Wednesday, February 9, 2011
(my) Writing Wednesday #5
I am continuing to “spiff up” each family's chapter in the family history. My chapter on Hans Dreper and Maritie Pieters is “cooked” at least to medium well – the chapter weighs in at forty some pages (single spaced, but Verdana font). I will take it out of the oven when I get the figures, tables, maps and illustrations incorporated... But it is lookin' good! After I think it is all done, I will read it aloud for flow, then circulate for other eyes to peruse...
Meanwhile, I have begun the spiffing up process on the chapter on Jan Janszen Schepmoes and his wife, Sara Pieterse van Naerden. Jan Janszen Schepmoes, Sara and their two children immigrated to New Amsterdam aboard the fluiten (small ship), Dolphijn (Dolphin). The Dolphijn left Texel on September 7, 1637 and arrived in New Amsterdam March 28, 1638  (six months!). Plagued by bad weather, a questionably unsafe ship, substandard services, and even moldy food, the trip undoubtedly was unpleasant. It may have been a small miracle that the family arrived intact after such a voyage.
Passengers of the voyage let their disgruntlement with their treatment be known in Court shortly after their arrival. Testimony was heard over several days in April of 1638 - less than a full month after their arrival. The crew of the Dolphin provided evidence to the court not only of a stormy passage and subsequent damages to the West India Company’s cargo, but also of the unsafe conditions which were known before the ship left port.
Captain Jacob Teunesen stated that he had reported not once, but twice, before leaving Texel that the ship wasn't safe. It leaked, among other things, and before leaving, he wanted time to repair it. His crew provided additional detail, summarizing: “...that it is true and truthful that they, the deponents sailed from the Texel ...with the above named yacht to New Netherland and on the voyage encountered divers storms by which the ship, both above and below became very leaky and took in much water, so that a considerable part of the cargo ..was ruined."
In addition to the crew’s testimony, on April 23, 1638, the passengers’ voices were added, with a declaration stating: “They the deponents, sailing in the yacht Dolphin... Were not provided by him [the captain] with twenty-three meals, notwithstanding the weather was favorable for cooking; also, that the above named skipper has not supplied them during the voyage according to the Company's schedule of rations. In the second place that they, the deponents, for three successive weeks did not receive any ration of bread.” 
Given their treatment and dissatisfaction, perhaps it is not surprising that the passengers refused to pay for their passage. But it often is the case that in days of old, the little guy rarely won. Ultimately, the passengers were ordered to pay up by Cornelis Van Tienhoven, then Secretary in New Netherland. However, our Jan evidently did not let the matter drop, as the issue of the ship and voyage was a continuing saga. Still ongoing seven years later, on January 12, 1645, a declaration was taken from “Leendert Arenden [a fellow passenger], respecting the treatment of Jan Jansen Schepmoes and family, passengers in the Dolphin in 1638.”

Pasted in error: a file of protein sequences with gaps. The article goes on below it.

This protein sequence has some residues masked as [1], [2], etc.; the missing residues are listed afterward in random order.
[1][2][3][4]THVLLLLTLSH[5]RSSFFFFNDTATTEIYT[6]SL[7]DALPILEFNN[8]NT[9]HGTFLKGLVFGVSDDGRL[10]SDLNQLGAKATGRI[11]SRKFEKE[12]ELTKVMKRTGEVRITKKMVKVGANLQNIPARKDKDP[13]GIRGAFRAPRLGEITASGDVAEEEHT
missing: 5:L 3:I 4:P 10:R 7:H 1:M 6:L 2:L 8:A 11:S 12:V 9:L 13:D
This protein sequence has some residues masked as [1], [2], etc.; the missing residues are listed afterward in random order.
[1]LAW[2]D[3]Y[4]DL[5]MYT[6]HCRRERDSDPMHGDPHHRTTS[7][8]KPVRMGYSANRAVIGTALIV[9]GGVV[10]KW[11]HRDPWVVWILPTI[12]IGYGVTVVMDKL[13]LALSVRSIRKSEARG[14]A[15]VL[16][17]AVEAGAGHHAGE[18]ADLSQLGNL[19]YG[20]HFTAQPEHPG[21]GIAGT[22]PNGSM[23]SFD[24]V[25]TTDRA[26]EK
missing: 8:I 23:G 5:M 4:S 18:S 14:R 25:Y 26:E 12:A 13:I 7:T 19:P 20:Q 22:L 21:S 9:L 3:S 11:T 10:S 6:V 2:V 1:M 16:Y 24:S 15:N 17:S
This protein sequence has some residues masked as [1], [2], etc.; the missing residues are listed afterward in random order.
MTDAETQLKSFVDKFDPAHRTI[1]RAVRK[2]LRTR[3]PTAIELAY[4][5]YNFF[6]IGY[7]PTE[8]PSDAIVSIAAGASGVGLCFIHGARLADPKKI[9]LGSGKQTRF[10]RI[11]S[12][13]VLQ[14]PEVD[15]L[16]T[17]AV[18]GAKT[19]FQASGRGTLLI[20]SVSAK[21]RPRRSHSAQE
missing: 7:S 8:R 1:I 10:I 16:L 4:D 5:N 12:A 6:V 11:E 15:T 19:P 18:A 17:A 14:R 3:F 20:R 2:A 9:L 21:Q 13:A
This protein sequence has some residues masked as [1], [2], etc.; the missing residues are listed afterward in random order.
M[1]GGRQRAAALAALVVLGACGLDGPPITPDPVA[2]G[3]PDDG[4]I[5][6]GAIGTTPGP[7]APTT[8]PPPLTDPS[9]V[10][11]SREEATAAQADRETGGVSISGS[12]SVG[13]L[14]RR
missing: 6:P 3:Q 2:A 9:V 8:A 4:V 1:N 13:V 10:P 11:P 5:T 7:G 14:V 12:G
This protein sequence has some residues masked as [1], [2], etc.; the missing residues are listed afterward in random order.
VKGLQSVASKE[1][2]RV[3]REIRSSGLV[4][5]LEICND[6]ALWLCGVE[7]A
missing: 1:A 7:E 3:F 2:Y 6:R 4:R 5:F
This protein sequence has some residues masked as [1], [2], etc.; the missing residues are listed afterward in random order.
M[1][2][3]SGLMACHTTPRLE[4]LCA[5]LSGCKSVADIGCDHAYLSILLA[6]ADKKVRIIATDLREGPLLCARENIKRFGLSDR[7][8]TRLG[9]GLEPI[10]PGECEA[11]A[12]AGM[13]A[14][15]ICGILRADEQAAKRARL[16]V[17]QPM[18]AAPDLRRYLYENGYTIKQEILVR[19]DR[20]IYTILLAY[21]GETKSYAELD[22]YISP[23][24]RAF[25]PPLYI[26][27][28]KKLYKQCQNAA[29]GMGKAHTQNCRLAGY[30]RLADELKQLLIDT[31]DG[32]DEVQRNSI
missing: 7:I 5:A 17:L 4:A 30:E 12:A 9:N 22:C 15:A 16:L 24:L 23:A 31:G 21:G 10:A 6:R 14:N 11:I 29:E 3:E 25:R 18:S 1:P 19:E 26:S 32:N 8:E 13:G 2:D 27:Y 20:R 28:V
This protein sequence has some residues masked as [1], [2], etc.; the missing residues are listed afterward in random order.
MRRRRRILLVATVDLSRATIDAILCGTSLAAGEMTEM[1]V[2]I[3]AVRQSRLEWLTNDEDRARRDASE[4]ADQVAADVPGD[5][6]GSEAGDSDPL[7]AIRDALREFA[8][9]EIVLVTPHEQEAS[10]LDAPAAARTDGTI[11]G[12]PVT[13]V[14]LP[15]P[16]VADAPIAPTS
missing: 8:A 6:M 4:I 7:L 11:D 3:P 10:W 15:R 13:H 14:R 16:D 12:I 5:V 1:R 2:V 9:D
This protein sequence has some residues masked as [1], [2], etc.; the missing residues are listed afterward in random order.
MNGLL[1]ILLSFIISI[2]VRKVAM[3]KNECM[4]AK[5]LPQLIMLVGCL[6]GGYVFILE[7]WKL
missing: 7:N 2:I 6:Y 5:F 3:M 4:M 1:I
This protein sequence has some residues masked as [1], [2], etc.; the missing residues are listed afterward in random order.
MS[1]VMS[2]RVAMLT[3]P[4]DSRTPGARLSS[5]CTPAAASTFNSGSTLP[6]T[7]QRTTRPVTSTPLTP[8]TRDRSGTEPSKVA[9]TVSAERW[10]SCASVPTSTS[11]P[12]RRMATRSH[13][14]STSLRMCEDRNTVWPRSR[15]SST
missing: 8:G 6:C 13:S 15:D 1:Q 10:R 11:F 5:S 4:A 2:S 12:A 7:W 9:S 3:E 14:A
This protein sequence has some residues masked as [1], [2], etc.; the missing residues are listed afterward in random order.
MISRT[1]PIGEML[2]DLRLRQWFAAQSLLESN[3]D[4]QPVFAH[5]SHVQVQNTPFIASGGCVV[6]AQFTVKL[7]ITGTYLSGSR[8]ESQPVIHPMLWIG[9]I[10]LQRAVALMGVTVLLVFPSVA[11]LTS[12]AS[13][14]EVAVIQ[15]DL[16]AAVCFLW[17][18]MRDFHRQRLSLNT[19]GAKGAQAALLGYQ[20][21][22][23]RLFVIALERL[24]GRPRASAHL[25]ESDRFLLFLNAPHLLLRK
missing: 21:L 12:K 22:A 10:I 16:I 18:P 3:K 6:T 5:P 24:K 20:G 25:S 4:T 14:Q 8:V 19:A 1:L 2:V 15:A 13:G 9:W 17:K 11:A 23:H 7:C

Instead of a recipe tied in with my “story” for today, I am feeling rather pensive. I recently lost someone to whom I was very close. She died of cancer after a long, drawn out battle over the 11 months or so since she got her diagnosis. She didn't go the chemo/radiation route – and although I tell myself I would not have made the same choice, she did do it her way, with great dignity. It is now 3 months since she died, yet I am finding it hard to bounce back, at least in part because I never quite understood why she didn't fight.
Then today I heard a “quote” - a character on TV no less! I think the quote captures some of the wanderings of my (somewhat) tortured, but still pensive thoughts today, and highlights how her approach - and what I think my approach would have been - can be so different, but in their own way, each different pathway is equally the right one. I thought I would share the quote (from such a venerable source) as it touches on the internal battle I have had over the last year, watching her slowly waste away.
As someone who "does battle" in the face of adversity, I thought the quotation captured the essence of why we were such great friends – truly heart sisters. It was our differences – and the complementarities that those differences created – that helped to forge an iron bond... so here is the quote and here is to my wonderful heart sister as well.
"We all react to life’s challenges in different ways.
Some fight death; and some embrace its solace.
Some recognize their fate; and, others do whatever is necessary to alter it.
Sometimes we defy others’ expectations; and occasionally we rise to meet them.
But the constant is being true to ourselves.
We do what we have to when we have to.
We react, as ourselves, for better or worse."
It is who we are...
1 New York Historical Mss: Dutch, vol I Register of the Provincial Secretary (1638-1642), by A.J.F. van Laer, page 7
2 Fall/winter voyages tended to be longer than those in the spring/summer – about double the time.
3 Register of Provincial Secretary 19, 23, 28 April 1638 in E. B. O'Callaghan's Calendar of Historical Manuscripts in the Office of the Secretary of State, Albany NY.
4 New York Historical Mss: Dutch, vol I Register of the Provincial Secretary (1638-1642), by A.J.F. van Laer, page 7
5 Calendar of Historical Manuscripts in the Office of the Secretary of State. New York (State), Secretary of State, New York , E.B. Callahan, Part I, 1863, page 31.